He was three when I drove to Illinois to bring him home. He had a different name which I have never spoken aloud to him, so he's stuck in a car with a guy who seemingly doesn't even know his name. But I talked to him a lot while we drove. Mostly small talk the first leg of the trip, like an Uber driver would do. "You comfortable back there? Want me to crack the window?" We stopped at a hotel for the night, and I put Finn on the hotel bed, promised him I'd be right back and told him to stay while I went out to get a pizza. When I returned, he was still sitting on the bed where I left him, ears up and tail wagging.
And so it has been with every other thing I have asked this dog to do. From adjusting to his new name and a home full of dogs, to riding quietly in a kayak when he really would rather be swimming, to sharing his gift of comforting strangers who can feel the pureness of his heart the moment they meet him, he has done every single thing I've asked of him with enthusiasm and devotion.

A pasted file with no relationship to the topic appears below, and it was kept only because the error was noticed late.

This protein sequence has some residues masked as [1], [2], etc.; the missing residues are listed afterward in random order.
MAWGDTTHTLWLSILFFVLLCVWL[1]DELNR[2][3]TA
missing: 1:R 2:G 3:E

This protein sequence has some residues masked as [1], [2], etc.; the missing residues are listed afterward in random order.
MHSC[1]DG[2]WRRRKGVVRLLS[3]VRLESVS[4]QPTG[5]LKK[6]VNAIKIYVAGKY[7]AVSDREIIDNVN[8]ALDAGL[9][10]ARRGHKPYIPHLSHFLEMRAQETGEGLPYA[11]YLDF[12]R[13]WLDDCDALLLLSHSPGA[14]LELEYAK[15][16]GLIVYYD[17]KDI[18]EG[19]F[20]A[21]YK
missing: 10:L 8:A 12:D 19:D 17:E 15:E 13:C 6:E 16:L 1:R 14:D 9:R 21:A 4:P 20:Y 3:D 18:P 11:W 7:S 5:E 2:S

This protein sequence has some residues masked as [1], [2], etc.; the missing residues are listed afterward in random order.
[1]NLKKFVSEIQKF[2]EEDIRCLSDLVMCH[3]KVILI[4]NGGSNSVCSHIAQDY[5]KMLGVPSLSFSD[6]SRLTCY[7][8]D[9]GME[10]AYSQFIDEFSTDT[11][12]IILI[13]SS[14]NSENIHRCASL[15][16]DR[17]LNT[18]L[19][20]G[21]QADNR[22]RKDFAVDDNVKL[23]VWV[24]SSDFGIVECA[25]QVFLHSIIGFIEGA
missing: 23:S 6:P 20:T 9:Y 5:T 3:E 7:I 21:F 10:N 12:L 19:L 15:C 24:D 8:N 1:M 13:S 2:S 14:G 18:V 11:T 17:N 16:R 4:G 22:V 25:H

I love my dogs, and they are all special in different ways. So I can say this without taking anything away from Winnie, who is my kindred spirit, or Winslow, who is in a class by himself. But Finn, well, Finn is just the best dog.
On the second day of that first trip home from the midwest all those years ago we stopped at a park to eat a lakeside lunch and take a break from driving. I went to take a picture of him sitting across the picnic table from me, and when I put the camera to my face he snagged my sandwich and threw it down his gullet like a pelican. *So* fast. It made sense, I mean everything else for him was changing. Maybe he thought this is how meals are to be served from here on out.
He is ten years old today. Tonight I will spend some quality time with him, throwing the ball, wrestling, letting him on the couch for some TV time.
Then I think I'll make him a sandwich.